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How to Configure PostgreSQL

Before compiling, you need to customize the source code and set the configuration according to your needs. For this purpose, the configure script is used.

The configure script also checks the relationships required to compile PostgreSQL. As part of the link checking process, the script automatically creates the files that are required for gmake to work.

The standard installation script is run with the ./configure command. To enable features that are disabled by default, include the appropriate key in the ./configure command. A complete list of all configuration keys is displayed by the ./configure --help command.

Most likely, the default configuration will be different from the one you need. For a normal PostgreSQL installation, it is recommended to specify at least the following keys:

  • --with-CXX – building the libpq++ library allows you to create C++ programs that work with PostgreSQL;
  • --enable-odbc – support for connecting to PostgreSQL from programs that have a compatible ODBC driver (for example, Microsoft Access);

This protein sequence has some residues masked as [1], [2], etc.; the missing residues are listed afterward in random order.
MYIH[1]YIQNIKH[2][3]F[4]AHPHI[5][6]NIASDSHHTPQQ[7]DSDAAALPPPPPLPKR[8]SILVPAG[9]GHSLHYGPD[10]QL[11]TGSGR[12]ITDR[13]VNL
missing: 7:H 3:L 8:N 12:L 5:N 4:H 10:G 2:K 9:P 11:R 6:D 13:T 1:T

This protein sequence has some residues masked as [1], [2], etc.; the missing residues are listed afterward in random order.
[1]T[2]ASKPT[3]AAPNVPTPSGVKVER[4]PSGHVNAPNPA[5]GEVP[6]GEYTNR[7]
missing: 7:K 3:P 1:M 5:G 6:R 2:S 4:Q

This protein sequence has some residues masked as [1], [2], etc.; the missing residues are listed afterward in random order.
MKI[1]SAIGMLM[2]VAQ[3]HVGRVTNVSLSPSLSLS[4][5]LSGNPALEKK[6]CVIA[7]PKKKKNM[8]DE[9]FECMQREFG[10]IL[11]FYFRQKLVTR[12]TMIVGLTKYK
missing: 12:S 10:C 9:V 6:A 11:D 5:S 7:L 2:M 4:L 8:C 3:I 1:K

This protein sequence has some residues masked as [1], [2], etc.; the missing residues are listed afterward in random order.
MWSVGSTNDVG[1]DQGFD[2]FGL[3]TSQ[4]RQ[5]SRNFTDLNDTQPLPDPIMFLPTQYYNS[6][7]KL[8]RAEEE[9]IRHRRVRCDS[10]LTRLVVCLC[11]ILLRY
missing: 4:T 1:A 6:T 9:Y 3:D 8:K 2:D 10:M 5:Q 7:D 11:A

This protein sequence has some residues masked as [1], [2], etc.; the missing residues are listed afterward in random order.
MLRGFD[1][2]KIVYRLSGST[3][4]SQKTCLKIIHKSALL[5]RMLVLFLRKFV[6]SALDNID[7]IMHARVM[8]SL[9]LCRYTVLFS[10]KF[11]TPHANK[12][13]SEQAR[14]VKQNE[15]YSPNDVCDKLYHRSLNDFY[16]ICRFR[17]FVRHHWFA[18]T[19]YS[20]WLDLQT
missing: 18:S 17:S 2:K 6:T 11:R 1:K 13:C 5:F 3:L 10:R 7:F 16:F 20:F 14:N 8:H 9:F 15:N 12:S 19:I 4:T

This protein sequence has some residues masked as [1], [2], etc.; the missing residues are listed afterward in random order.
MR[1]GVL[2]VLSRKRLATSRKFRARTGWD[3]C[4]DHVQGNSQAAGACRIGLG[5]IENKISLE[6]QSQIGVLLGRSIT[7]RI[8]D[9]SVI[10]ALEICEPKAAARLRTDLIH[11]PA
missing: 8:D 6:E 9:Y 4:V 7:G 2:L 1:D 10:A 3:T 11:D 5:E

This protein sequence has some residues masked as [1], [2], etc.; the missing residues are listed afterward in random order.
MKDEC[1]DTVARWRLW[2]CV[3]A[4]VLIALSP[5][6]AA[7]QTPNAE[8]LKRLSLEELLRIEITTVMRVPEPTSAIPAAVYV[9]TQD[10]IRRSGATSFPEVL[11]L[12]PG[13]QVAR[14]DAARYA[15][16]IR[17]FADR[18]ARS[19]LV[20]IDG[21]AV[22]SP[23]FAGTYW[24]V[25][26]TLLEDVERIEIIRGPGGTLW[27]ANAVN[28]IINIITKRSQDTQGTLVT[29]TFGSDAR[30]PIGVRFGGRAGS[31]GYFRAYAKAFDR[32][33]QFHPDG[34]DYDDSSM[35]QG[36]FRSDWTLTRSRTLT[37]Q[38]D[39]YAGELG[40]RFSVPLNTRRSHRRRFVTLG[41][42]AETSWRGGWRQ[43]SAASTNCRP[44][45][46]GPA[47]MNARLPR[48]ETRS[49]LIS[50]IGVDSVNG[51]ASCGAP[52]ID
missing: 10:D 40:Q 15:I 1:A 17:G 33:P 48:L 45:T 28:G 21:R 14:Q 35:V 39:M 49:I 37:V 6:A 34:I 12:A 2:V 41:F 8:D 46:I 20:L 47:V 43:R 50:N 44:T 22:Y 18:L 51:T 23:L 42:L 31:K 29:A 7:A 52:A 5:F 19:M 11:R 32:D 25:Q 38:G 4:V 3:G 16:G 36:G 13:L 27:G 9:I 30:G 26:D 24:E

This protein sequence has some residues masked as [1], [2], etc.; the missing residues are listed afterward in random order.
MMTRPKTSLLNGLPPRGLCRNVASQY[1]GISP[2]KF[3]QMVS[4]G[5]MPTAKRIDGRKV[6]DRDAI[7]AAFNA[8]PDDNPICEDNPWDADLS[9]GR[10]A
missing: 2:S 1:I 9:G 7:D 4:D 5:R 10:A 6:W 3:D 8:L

• --enable-multibyte – the ability to use multibyte encodings (for example, for Japanese);
  • --with-maxbackends=number – the parameter specifies the maximum number of connections (the default is 32).

The following is a complete list of configuration options.

  • --реfiх=prefix. The directory that hosts the installed files instead of the default /usr/local/pgsql directory.
  • --exec-prefix=prefix. The directory where the system executable files are located.
  • --bindir=directory. A directory for hosting custom executable files (for example, psql).
  • --datadir=directory. Directory for installing data files used by PostgreSQL programs and for sample configuration files. The directory specified by this parameter is not used as an alternate directory for storing data; it merely contains read-only PostgreSQL service files.
  • --sysconfigdir=directory. The directory for placing the system configuration files. By default, files are stored in the etc subdirectory of the installation base directory.
  • --libdigg=directory. The directory for placing library files. On a Linux system, this directory must also be specified in the ld.so.conf file.